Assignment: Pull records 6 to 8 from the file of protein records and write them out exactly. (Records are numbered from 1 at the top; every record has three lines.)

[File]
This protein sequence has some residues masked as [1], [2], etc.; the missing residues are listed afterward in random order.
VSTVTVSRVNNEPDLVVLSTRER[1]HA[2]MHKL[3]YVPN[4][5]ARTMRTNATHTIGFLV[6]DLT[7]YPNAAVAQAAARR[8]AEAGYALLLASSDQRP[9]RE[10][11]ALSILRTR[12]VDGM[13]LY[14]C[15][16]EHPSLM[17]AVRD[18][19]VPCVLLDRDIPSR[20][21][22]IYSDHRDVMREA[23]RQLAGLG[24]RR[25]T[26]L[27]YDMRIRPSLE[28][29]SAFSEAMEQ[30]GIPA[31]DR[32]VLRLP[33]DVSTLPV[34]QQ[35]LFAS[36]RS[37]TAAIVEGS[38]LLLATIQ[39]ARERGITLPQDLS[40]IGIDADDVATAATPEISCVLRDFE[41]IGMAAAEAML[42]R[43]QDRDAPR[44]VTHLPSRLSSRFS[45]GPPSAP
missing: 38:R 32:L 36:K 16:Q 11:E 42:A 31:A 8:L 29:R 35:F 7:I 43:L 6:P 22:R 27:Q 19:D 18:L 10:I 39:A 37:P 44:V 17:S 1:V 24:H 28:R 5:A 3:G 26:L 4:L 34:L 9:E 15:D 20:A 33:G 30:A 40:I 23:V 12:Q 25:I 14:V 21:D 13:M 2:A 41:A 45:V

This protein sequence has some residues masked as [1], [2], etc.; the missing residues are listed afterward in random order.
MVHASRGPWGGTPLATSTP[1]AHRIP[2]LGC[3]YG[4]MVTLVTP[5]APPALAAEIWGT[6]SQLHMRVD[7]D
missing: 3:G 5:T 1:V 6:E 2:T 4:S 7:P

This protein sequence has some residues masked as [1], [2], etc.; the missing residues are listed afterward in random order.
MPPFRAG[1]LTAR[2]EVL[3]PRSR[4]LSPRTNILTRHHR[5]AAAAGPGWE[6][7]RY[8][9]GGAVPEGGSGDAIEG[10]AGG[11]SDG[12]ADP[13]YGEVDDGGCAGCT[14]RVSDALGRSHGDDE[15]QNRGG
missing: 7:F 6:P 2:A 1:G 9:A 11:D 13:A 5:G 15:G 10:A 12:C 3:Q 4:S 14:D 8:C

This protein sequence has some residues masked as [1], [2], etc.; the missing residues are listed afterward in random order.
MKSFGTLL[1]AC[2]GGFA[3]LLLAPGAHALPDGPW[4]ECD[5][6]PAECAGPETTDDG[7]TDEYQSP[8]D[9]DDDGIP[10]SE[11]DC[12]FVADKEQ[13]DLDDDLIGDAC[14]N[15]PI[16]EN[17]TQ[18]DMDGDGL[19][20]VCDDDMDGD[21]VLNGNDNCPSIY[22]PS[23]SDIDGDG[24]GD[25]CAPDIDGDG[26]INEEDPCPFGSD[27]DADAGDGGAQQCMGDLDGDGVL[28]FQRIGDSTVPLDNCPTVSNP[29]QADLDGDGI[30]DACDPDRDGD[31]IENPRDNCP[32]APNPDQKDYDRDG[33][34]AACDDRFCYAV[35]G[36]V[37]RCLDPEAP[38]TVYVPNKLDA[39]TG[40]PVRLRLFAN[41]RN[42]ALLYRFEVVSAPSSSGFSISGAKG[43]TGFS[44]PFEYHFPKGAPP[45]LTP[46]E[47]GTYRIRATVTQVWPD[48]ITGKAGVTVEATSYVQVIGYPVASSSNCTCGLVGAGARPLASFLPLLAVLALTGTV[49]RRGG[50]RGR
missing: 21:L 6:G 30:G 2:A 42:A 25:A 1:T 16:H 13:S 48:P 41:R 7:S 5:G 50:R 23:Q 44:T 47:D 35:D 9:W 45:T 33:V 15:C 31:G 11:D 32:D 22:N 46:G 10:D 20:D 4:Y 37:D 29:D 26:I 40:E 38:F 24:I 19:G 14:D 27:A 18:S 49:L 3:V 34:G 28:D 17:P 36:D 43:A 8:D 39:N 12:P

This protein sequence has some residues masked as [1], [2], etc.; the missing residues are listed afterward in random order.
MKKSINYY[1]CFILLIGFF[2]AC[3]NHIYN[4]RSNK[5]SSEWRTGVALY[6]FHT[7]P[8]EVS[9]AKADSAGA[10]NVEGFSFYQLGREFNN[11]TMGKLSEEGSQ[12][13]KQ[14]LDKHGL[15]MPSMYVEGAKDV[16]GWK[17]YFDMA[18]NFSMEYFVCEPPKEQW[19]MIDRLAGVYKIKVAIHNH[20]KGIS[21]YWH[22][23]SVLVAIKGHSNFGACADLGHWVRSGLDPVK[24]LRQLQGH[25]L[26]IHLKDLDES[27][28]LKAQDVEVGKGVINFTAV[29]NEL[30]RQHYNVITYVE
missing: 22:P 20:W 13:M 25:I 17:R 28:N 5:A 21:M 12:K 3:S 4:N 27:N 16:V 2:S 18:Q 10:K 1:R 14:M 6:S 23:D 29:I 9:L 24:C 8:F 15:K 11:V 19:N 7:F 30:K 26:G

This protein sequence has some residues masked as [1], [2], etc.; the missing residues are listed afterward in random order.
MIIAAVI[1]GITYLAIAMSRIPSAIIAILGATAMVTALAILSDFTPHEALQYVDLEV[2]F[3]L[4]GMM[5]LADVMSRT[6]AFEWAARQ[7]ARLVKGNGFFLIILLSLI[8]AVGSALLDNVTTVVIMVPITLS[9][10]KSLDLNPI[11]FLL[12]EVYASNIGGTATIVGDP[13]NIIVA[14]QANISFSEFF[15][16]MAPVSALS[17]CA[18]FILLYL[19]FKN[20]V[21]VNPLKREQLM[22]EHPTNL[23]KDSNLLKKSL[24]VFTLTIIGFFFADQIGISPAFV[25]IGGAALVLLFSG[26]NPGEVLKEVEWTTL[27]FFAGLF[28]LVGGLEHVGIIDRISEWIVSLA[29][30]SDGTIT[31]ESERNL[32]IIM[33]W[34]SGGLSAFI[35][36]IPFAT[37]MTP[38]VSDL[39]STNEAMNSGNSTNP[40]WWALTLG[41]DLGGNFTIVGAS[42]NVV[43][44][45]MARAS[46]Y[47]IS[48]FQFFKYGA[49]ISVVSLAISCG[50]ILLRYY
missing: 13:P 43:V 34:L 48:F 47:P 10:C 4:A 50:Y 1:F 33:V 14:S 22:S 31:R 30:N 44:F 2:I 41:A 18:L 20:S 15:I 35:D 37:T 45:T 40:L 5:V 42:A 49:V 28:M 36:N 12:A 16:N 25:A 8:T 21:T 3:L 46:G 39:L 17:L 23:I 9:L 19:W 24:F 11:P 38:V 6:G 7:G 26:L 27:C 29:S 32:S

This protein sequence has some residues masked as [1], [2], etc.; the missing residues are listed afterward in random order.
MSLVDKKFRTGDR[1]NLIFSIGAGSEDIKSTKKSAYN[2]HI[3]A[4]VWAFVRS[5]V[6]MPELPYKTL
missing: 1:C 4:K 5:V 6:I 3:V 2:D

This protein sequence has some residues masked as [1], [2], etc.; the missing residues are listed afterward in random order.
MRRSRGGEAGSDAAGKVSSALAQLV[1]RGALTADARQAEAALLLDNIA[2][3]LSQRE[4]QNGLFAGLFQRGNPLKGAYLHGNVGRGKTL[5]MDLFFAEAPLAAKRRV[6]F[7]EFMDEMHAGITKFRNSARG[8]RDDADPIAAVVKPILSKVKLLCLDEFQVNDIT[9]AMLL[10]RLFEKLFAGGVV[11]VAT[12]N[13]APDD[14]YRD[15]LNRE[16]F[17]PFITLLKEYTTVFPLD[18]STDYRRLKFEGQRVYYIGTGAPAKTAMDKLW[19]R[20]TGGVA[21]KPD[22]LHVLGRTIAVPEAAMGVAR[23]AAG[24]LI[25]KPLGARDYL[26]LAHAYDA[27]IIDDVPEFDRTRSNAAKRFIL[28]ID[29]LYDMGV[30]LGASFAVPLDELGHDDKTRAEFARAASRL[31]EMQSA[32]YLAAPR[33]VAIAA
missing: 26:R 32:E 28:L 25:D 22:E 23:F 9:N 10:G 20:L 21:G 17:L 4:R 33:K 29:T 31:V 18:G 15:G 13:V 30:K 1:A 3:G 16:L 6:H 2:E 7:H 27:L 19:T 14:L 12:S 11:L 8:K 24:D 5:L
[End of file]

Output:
This protein sequence has some residues masked as [1], [2], etc.; the missing residues are listed afterward in random order.
MIIAAVI[1]GITYLAIAMSRIPSAIIAILGATAMVTALAILSDFTPHEALQYVDLEV[2]F[3]L[4]GMM[5]LADVMSRT[6]AFEWAARQ[7]ARLVKGNGFFLIILLSLI[8]AVGSALLDNVTTVVIMVPITLS[9][10]KSLDLNPI[11]FLL[12]EVYASNIGGTATIVGDP[13]NIIVA[14]QANISFSEFF[15][16]MAPVSALS[17]CA[18]FILLYL[19]FKN[20]V[21]VNPLKREQLM[22]EHPTNL[23]KDSNLLKKSL[24]VFTLTIIGFFFADQIGISPAFV[25]IGGAALVLLFSG[26]NPGEVLKEVEWTTL[27]FFAGLF[28]LVGGLEHVGIIDRISEWIVSLA[29][30]SDGTIT[31]ESERNL[32]IIM[33]W[34]SGGLSAFI[35][36]IPFAT[37]MTP[38]VSDL[39]STNEAMNSGNSTNP[40]WWALTLG[41]DLGGNFTIVGAS[42]NVV[43][44][45]MARAS[46]Y[47]IS[48]FQFFKYGA[49]ISVVSLAISCG[50]ILLRYY
missing: 13:P 43:V 34:L 48:F 47:P 10:C 4:A 50:Y 1:F 33:V 14:S 22:S 31:R 30:N 44:F 2:I 41:A 18:L 20:S 15:I 35:D 37:T 45:T 40:L 5:V 42:A 49:V 28:M 36:N 12:A 16:N 25:A 8:T 21:T 3:L 46:G 39:L 17:L 23:I 9:L 19:W 24:F 11:P 38:V 6:G 7:G 26:L 27:C 29:S 32:S

This protein sequence has some residues masked as [1], [2], etc.; the missing residues are listed afterward in random order.
MSLVDKKFRTGDR[1]NLIFSIGAGSEDIKSTKKSAYN[2]HI[3]A[4]VWAFVRS[5]V[6]MPELPYKTL
missing: 1:C 4:K 5:V 6:I 3:V 2:D

This protein sequence has some residues masked as [1], [2], etc.; the missing residues are listed afterward in random order.
MRRSRGGEAGSDAAGKVSSALAQLV[1]RGALTADARQAEAALLLDNIA[2][3]LSQRE[4]QNGLFAGLFQRGNPLKGAYLHGNVGRGKTL[5]MDLFFAEAPLAAKRRV[6]F[7]EFMDEMHAGITKFRNSARG[8]RDDADPIAAVVKPILSKVKLLCLDEFQVNDIT[9]AMLL[10]RLFEKLFAGGVV[11]VAT[12]N[13]APDD[14]YRD[15]LNRE[16]F[17]PFITLLKEYTTVFPLD[18]STDYRRLKFEGQRVYYIGTGAPAKTAMDKLW[19]R[20]TGGVA[21]KPD[22]LHVLGRTIAVPEAAMGVAR[23]AAG[24]LI[25]KPLGARDYL[26]LAHAYDA[27]IIDDVPEFDRTRSNAAKRFIL[28]ID[29]LYDMGV[30]LGASFAVPLDELGHDDKTRAEFARAASRL[31]EMQSA[32]YLAAPR[33]VAIAA
missing: 26:R 32:E 28:L 25:D 22:E 23:F 9:N 10:G 20:L 21:G 17:L 4:R 33:K 29:T 31:V 18:G 15:G 13:V 30:K 1:A 3:G 16:L 6:H 2:E 7:H 27:L 19:T 14:L 12:S 11:L 8:K 24:D 5:L